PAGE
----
Personally I don’t mind ‘busy’ walks. Anyone who’s hiked the Samaria Gorge, climbed Snowdon or sauntered along the Amalfi coast’s spectacular ‘Walk of the Gods’ trail, will be familiar with routes’ long lines of dehydrated tourists in frankly inappropriate footwear. These Kent walks offer comparative splendid isolation and are undertaken by people who are generally dressed for the conditions. But if it really is solitude you are after you might find that the Shoreham circular isn’t the best choice on a sunny Sunday, and Petts Wood’s main paths are much frequented by families and dog walkers – unsurprisingly considering its suburban location. Lullingstone is particularly busy around the visitor’s centre and river and Knole around the house – but both are big enough country parks to escape the crowd. There were snaking queues of day trippers on the One Tree Hill routes before the winter mud arrived on sunny weekends. Personally I like to see everyone out and about; it’s great to see people of all ages enjoying the local countryside and greeting strangers as walkers do. But if you want a quieter walk the best routes are Shoreham’s eastern valleys, Otford to Kemsing, Hever, Otford circular and Fackenden Down. The Cudham and Knockholt walks aren’t exactly choc-a-bloc either usually. Don’t get me wrong, there are always people around on these walks – you won’t feel like Cheryl Strayed in Wild (as portrayed by Reese Witherspoon in the film). By the way, if you do choose a Shoreham route and happen to be hungry, the Mount Vineyard does great pizzas I’ve found recently – and it’s a great spot for a drink if you’re waiting for the train (the station’s an eight-minute walk up the road).
Hosed down after Hosey
A beautiful dusk walk around Chartwell and Mariners Hill on the Hosey route, accompanied by a stunning full moon and the mew of a buzzard, hit the spot last Sunday afternoon. It’s not always the early bird that catches the worm, you know. The mud just before point 8, the ‘dramatic’ crossing of the infant River Darent, is hilariously sloshy and treacherous enough to defeat any footwear bar stilts fitted with spikes but can be avoided by walking parallel in the grassy field alongside and rejoining just before the log bridge. A satisfying hose down of boots after returning home was called for.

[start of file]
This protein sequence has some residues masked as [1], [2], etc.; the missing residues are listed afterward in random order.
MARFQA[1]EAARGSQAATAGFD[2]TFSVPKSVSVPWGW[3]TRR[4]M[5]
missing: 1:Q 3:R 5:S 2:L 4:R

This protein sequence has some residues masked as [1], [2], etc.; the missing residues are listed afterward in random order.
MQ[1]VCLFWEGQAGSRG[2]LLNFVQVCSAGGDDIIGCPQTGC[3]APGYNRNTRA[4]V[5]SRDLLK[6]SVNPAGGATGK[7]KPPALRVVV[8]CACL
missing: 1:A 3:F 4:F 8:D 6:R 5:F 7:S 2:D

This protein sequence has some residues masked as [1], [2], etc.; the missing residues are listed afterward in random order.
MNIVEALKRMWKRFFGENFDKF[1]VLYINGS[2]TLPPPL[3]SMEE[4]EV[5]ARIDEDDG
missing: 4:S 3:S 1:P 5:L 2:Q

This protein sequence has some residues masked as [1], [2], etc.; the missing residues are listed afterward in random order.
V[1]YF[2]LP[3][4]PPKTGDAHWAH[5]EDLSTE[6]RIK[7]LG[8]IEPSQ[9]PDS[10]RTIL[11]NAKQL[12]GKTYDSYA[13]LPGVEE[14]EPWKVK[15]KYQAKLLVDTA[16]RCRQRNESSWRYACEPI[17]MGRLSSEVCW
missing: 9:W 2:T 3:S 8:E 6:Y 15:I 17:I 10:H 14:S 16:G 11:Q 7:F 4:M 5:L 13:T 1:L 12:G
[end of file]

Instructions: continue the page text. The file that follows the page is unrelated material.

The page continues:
Soft sunshine bathes the Darent Valley
Again we returned to Meenfield Woods and Shoreham to do the Polhill loop at the weekend. There was some lovely light in late afternoon on Saturday. Surprisingly there were few birds around given the migrations taking place. Clearly the route does not intersect particularly with the flightpaths of redwings, fieldfares and various other birds heading into the UK from the continent, although a red kite glided above us as we turned the corner to enter the ‘jungle zone’ beneath Polhill itself in the lower part of Pilots Wood. I’d like those redwings to know there are more than a few hawthorn bushes on Polhill with nice juicy scarlet berries right now. What are they waiting for? Maybe the frost, which makes certain berries more appealing to les oiseaux. Dark cloud combined with a lilac sky and soft sunlight to show off the autumnal Darent Valley at its best. My photography doesn’t quite capture it, but I tried.
No time to dieback
As I write it’s pitch black outside and teeming with rain. After another year of somewhat unusual weather it’s quite reassuring to hunker down to the sounds and sights of North Atlantic storms swinging past. KWNL paths will be getting a lot muddier though, so it’s time for that wellies purchase. On the Polhill Bank/Shoreham and Fackenden Down routes recently I became really aware of the extent of ash dieback, a disease caused by the arrival (about 30 years ago) of a fungus that species of ash in Asia live happily with. Ash trees here have evolved no defences, however, and it is killing them by the thousand. The Woodland Trust estimates that 80% of our ashes – one of our most beautiful trees – will be destroyed. It’s sad to see the bare dead branches and the spots of dye marking the ailing trees facing the chop.
But among happier sights are the profusion of berries and fruits now dotting the hedgerows with scarlet, orange, purple and orange. Hawthorn, black bryony (don’t eat that one), spindle, sloes, crab apples, damsons, guelder rose, rowan berries and rose hips … they’re all knocking around on these walks, especially in the hedgerows on the Underiver/One Tree Hill strolls and at Fackenden Down. I’m trying to get better at identifying them but I’m not a natural forager or jam-maker; I’m happy to leave the berries to the winter migrants – redwings, fieldfare, waxwings and the like. If anyone could identify the berries pictured in the slideshow below at Polhill please tell me at email@example.com. I’m thinking hawthorn but I’m not sure.